Dra"ma [L. drama, Gr. , fr. to do, act; cf. Lith. daryti.]
A composition, in prose or poetry, accommodated to action, and intended to exhibit a picture of human life, or to depict a series of grave or humorous actions of more than ordinary interest, tending toward some striking result. It is commonly designed to be spoken and represented by actors on the stage.
A divine pastoral drama in the Song of Solomon.
A series of real events invested with a dramatic unity and interest.
Westward the course of empire takes its way;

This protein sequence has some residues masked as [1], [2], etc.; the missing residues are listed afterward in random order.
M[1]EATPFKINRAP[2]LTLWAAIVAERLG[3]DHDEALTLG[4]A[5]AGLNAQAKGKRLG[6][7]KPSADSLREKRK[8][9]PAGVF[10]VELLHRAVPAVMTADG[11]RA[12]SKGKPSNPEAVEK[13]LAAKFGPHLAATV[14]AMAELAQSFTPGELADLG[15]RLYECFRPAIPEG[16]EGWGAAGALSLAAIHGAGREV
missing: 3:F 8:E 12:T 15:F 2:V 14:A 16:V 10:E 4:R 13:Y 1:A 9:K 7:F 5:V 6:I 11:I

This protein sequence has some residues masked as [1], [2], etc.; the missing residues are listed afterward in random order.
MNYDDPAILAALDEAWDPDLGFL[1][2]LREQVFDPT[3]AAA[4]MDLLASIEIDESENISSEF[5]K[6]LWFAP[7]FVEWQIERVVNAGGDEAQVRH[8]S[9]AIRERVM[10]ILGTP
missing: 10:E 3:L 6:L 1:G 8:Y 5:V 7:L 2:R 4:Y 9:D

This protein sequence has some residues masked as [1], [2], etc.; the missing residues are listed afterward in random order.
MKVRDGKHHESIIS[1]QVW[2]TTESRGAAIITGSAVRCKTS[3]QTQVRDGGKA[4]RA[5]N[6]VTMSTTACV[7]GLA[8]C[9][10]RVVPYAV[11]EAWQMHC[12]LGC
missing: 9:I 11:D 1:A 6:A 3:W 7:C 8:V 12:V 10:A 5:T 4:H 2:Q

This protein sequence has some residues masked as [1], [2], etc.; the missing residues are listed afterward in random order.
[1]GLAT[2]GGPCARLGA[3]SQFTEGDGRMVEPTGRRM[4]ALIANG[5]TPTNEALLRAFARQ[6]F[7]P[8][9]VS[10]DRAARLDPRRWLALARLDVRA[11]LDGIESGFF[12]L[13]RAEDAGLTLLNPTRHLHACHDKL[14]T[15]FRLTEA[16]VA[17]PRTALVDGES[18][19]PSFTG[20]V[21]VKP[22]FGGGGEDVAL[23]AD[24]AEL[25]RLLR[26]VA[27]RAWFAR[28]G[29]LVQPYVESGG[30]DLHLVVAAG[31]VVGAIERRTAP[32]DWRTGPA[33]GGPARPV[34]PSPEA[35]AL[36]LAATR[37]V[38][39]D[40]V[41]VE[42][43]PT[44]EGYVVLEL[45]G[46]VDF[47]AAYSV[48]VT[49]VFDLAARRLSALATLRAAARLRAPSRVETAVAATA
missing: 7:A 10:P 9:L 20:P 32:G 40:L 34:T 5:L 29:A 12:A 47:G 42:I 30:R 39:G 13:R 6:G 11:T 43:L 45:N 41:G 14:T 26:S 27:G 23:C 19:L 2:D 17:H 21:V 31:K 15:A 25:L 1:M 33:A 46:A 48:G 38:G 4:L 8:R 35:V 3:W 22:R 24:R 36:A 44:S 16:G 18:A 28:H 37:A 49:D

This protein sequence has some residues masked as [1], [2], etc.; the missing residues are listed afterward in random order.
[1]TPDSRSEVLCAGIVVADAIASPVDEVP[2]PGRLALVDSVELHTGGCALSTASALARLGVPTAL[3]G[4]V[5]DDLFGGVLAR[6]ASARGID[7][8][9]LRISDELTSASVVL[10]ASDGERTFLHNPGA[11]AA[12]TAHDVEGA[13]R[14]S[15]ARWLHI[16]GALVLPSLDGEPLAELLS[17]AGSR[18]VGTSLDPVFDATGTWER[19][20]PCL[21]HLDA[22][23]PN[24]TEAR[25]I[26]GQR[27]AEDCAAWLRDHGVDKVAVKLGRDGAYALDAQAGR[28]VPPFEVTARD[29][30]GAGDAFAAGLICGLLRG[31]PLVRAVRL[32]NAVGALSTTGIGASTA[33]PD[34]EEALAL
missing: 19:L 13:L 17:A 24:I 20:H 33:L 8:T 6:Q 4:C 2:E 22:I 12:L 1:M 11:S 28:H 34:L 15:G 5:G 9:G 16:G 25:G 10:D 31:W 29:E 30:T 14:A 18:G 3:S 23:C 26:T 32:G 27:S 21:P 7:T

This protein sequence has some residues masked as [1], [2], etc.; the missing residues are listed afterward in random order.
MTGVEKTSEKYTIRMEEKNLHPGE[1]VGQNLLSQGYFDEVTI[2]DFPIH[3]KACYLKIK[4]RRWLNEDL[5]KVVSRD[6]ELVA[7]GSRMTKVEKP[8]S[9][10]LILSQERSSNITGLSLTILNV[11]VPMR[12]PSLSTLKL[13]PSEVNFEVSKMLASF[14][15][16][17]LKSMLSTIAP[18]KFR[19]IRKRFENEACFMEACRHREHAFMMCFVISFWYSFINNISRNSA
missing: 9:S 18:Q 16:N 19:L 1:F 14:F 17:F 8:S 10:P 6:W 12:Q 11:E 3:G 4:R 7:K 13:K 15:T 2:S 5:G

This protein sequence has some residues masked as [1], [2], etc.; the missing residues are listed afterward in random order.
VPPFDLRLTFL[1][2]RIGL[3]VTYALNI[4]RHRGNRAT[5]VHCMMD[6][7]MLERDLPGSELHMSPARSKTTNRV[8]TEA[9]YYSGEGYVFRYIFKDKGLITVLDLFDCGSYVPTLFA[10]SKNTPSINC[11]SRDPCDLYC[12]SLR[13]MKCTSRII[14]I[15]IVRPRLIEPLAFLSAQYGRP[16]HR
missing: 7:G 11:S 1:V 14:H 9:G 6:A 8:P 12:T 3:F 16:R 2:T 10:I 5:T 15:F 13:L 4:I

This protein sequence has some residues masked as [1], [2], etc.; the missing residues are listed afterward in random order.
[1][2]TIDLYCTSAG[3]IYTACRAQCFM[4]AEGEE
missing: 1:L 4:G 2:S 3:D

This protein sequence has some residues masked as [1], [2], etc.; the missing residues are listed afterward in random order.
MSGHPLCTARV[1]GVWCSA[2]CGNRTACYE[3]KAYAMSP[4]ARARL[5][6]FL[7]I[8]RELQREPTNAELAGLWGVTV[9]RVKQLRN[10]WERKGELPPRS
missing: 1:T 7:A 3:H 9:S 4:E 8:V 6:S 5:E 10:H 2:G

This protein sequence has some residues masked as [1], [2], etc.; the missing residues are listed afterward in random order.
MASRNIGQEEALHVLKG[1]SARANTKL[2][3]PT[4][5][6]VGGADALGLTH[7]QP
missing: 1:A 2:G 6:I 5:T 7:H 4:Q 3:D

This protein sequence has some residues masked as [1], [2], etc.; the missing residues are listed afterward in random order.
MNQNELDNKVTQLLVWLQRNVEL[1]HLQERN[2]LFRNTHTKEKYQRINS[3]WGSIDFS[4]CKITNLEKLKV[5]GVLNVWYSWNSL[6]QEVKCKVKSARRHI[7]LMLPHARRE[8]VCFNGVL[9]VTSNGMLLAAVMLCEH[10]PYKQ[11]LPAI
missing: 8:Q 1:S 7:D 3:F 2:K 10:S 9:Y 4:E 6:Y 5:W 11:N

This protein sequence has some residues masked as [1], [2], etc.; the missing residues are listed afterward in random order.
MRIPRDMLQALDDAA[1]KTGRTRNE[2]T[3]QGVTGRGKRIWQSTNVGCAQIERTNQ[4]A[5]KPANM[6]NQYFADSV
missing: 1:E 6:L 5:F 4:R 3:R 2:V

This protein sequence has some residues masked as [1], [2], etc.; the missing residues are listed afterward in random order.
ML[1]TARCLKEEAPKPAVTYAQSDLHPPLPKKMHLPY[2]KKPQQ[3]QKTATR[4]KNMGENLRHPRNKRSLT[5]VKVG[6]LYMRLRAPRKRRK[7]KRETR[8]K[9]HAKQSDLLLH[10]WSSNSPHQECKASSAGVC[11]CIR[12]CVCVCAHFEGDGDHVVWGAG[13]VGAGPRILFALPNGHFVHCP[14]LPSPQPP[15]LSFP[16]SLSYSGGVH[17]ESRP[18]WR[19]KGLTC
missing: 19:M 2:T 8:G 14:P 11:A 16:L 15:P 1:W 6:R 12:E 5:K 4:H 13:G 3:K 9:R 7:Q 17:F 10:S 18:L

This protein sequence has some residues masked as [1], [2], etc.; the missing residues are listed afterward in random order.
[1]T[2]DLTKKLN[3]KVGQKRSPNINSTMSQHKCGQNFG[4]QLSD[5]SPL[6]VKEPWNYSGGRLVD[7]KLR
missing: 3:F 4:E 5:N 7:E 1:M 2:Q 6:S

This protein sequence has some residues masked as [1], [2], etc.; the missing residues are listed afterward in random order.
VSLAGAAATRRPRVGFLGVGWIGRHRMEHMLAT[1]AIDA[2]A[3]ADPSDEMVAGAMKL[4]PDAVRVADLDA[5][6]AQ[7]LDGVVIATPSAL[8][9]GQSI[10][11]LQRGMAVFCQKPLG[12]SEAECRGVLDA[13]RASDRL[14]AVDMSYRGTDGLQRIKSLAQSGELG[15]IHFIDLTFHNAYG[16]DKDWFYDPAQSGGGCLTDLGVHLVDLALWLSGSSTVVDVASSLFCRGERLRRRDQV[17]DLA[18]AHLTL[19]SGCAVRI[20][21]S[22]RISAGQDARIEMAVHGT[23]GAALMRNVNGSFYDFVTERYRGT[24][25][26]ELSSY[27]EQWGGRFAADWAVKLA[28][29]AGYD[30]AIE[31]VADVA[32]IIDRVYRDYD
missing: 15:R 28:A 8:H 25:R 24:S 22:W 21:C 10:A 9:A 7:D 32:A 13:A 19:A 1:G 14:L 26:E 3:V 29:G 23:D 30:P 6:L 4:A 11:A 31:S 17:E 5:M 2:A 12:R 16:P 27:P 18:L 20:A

The four first acts already past,
A fifth shall close the drama with the day;
Time's noblest offspring is the last.
The drama and contrivances of God's providence.
Dramatic composition and the literature pertaining to or illustrating it; dramatic literature.
⇒ The principal species of the drama are tragedy and comedy; inferior species are tragi-comedy, melodrama, operas, burlettas, and farces.
The romantic drama, the kind of drama whose aim is to present a tale or history in scenes, and whose plays (like those of Shakespeare, Marlowe, and others) are stories told in dialogue by actors on the stage.
J. A. Symonds.
© Webster 1913.